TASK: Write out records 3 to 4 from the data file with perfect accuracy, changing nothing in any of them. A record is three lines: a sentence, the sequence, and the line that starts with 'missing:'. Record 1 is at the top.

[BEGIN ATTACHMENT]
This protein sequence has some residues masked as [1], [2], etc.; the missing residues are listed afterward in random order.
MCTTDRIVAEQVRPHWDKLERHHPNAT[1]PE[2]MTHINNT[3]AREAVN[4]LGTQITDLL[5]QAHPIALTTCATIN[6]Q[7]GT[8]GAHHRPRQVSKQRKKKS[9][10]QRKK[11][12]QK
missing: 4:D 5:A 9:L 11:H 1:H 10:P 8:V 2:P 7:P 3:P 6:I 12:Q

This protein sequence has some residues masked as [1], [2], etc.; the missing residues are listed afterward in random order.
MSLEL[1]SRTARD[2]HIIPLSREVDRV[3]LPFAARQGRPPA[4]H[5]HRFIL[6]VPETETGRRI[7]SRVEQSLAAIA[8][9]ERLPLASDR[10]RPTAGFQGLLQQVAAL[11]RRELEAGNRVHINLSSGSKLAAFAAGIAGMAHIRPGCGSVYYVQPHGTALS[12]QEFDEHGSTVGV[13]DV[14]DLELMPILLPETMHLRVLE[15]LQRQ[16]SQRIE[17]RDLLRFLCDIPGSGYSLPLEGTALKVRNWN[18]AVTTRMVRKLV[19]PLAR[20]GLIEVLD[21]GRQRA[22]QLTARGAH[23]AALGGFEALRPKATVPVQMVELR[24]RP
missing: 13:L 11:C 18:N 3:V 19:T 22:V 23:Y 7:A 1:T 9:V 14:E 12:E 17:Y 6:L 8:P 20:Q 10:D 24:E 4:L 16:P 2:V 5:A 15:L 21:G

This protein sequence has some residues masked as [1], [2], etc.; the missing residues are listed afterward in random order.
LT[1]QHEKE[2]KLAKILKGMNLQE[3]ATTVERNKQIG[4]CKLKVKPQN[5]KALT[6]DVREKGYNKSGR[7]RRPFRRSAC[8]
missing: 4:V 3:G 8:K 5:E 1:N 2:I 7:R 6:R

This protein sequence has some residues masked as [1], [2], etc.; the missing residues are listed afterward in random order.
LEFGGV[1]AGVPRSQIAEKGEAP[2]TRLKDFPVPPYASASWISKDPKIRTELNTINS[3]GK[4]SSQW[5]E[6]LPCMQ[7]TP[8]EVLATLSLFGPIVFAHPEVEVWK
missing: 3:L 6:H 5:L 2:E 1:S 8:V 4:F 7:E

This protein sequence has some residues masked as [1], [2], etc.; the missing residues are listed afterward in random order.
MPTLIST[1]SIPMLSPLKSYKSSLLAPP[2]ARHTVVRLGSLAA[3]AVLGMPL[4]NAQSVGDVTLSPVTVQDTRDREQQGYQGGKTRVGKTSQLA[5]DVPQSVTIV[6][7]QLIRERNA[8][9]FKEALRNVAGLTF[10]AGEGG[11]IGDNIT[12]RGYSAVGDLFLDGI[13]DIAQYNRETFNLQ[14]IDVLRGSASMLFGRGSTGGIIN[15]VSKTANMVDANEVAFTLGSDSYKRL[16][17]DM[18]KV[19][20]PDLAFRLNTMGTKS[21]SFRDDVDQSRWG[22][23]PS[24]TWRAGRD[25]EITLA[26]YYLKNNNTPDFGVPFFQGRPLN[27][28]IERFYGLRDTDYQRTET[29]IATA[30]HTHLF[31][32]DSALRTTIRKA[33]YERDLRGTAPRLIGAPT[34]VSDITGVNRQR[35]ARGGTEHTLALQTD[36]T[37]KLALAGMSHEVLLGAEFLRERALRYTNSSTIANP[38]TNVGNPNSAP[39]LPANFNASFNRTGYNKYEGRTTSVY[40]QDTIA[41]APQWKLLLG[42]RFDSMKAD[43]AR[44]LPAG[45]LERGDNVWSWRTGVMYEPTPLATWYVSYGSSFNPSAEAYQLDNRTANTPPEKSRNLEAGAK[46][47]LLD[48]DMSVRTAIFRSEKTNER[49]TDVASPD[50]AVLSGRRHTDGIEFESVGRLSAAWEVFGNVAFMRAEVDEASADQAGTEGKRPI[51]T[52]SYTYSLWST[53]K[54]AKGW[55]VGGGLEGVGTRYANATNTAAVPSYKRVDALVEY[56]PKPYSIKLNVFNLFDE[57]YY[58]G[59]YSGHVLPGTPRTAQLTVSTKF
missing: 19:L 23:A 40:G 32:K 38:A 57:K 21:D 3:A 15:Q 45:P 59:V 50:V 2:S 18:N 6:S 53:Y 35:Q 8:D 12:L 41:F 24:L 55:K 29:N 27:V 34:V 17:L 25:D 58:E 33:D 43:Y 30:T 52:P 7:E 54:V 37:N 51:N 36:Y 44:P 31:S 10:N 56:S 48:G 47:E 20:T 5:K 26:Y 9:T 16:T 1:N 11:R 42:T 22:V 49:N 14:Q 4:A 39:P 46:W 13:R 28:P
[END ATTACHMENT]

This protein sequence has some residues masked as [1], [2], etc.; the missing residues are listed afterward in random order.
LT[1]QHEKE[2]KLAKILKGMNLQE[3]ATTVERNKQIG[4]CKLKVKPQN[5]KALT[6]DVREKGYNKSGR[7]RRPFRRSAC[8]
missing: 4:V 3:G 8:K 5:E 1:N 2:I 7:R 6:R

This protein sequence has some residues masked as [1], [2], etc.; the missing residues are listed afterward in random order.
LEFGGV[1]AGVPRSQIAEKGEAP[2]TRLKDFPVPPYASASWISKDPKIRTELNTINS[3]GK[4]SSQW[5]E[6]LPCMQ[7]TP[8]EVLATLSLFGPIVFAHPEVEVWK
missing: 3:L 6:H 5:L 2:E 1:S 8:V 4:F 7:E